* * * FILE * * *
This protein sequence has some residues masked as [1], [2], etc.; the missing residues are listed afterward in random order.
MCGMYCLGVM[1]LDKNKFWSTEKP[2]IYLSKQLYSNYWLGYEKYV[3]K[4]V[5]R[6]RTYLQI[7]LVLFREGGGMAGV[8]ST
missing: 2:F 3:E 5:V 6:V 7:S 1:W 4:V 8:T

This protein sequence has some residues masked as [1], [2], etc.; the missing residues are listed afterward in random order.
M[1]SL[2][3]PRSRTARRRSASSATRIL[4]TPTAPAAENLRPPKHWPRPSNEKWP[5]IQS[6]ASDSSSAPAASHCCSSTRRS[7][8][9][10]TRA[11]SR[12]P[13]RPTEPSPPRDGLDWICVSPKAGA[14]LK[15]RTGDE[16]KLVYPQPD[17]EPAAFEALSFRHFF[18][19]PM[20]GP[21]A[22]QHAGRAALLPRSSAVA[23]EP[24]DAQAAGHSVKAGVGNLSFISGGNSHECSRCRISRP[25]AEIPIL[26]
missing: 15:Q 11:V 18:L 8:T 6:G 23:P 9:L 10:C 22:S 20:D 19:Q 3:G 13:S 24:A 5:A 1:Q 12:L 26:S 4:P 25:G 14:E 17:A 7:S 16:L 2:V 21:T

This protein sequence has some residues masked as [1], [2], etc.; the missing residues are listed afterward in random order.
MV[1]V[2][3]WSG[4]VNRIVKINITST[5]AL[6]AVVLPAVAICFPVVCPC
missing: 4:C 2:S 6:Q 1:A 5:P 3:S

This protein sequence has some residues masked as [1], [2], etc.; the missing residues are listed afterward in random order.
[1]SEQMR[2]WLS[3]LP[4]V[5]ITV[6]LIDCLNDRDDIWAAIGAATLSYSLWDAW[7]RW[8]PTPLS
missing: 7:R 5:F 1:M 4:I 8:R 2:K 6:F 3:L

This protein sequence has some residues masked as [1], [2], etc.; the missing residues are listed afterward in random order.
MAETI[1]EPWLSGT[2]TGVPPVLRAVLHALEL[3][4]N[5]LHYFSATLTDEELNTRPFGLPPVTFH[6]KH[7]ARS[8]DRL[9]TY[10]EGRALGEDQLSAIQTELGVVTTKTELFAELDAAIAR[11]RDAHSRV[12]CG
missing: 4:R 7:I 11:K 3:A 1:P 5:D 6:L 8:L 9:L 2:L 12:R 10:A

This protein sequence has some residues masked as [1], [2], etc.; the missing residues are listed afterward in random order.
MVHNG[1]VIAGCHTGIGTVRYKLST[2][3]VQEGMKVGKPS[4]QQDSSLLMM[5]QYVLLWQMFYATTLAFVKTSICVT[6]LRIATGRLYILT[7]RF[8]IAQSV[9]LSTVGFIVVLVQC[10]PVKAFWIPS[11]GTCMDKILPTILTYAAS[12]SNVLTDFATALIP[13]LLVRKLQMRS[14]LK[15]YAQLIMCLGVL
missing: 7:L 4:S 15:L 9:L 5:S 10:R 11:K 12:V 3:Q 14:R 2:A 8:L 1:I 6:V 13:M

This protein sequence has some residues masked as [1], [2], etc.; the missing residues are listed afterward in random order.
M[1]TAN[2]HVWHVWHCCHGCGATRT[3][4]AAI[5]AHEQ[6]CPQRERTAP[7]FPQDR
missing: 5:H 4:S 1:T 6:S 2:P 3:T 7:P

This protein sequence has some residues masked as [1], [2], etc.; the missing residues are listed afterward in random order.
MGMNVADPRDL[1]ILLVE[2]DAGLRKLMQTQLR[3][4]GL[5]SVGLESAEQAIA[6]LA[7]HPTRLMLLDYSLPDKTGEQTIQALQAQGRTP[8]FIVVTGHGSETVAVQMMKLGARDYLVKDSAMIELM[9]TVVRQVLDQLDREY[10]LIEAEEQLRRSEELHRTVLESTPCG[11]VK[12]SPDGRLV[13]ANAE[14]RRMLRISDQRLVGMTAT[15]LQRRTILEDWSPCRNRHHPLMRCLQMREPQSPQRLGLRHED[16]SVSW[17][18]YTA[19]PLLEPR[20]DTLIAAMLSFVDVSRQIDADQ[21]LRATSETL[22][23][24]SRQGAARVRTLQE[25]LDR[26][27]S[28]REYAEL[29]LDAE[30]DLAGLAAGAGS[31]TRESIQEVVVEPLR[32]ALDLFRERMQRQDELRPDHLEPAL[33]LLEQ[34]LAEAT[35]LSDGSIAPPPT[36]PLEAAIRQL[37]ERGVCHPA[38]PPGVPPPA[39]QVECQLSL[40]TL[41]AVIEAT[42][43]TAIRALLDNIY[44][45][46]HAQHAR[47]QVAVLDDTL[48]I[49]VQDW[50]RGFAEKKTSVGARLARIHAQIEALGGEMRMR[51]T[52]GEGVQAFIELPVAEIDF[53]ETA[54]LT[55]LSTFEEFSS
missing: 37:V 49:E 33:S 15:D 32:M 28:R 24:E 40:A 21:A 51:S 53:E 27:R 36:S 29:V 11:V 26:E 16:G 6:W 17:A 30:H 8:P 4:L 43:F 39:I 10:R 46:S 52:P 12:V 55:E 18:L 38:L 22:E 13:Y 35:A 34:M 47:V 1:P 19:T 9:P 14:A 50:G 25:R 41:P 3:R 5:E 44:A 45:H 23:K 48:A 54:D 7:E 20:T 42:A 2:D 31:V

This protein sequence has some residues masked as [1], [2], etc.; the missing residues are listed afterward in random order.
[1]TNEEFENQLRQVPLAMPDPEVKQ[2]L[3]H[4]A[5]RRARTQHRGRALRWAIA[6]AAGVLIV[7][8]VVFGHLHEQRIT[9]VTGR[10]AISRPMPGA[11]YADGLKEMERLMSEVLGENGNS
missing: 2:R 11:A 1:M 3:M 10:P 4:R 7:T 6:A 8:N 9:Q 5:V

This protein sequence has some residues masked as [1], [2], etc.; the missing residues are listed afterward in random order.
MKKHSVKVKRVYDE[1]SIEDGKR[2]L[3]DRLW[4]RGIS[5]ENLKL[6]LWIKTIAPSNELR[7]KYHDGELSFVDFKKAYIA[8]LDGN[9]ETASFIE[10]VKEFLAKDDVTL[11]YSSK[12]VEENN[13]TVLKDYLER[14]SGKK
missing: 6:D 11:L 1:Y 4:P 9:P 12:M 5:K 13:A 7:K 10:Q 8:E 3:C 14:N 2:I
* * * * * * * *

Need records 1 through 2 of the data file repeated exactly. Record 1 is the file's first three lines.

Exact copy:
This protein sequence has some residues masked as [1], [2], etc.; the missing residues are listed afterward in random order.
MCGMYCLGVM[1]LDKNKFWSTEKP[2]IYLSKQLYSNYWLGYEKYV[3]K[4]V[5]R[6]RTYLQI[7]LVLFREGGGMAGV[8]ST
missing: 2:F 3:E 5:V 6:V 7:S 1:W 4:V 8:T

This protein sequence has some residues masked as [1], [2], etc.; the missing residues are listed afterward in random order.
M[1]SL[2][3]PRSRTARRRSASSATRIL[4]TPTAPAAENLRPPKHWPRPSNEKWP[5]IQS[6]ASDSSSAPAASHCCSSTRRS[7][8][9][10]TRA[11]SR[12]P[13]RPTEPSPPRDGLDWICVSPKAGA[14]LK[15]RTGDE[16]KLVYPQPD[17]EPAAFEALSFRHFF[18][19]PM[20]GP[21]A[22]QHAGRAALLPRSSAVA[23]EP[24]DAQAAGHSVKAGVGNLSFISGGNSHECSRCRISRP[25]AEIPIL[26]
missing: 15:Q 11:V 18:L 8:T 6:G 23:P 9:L 10:C 22:S 20:D 19:Q 3:G 13:S 24:A 5:A 1:Q 12:L 26:S 4:P 25:G 14:E 17:A 7:S 16:L 2:V 21:T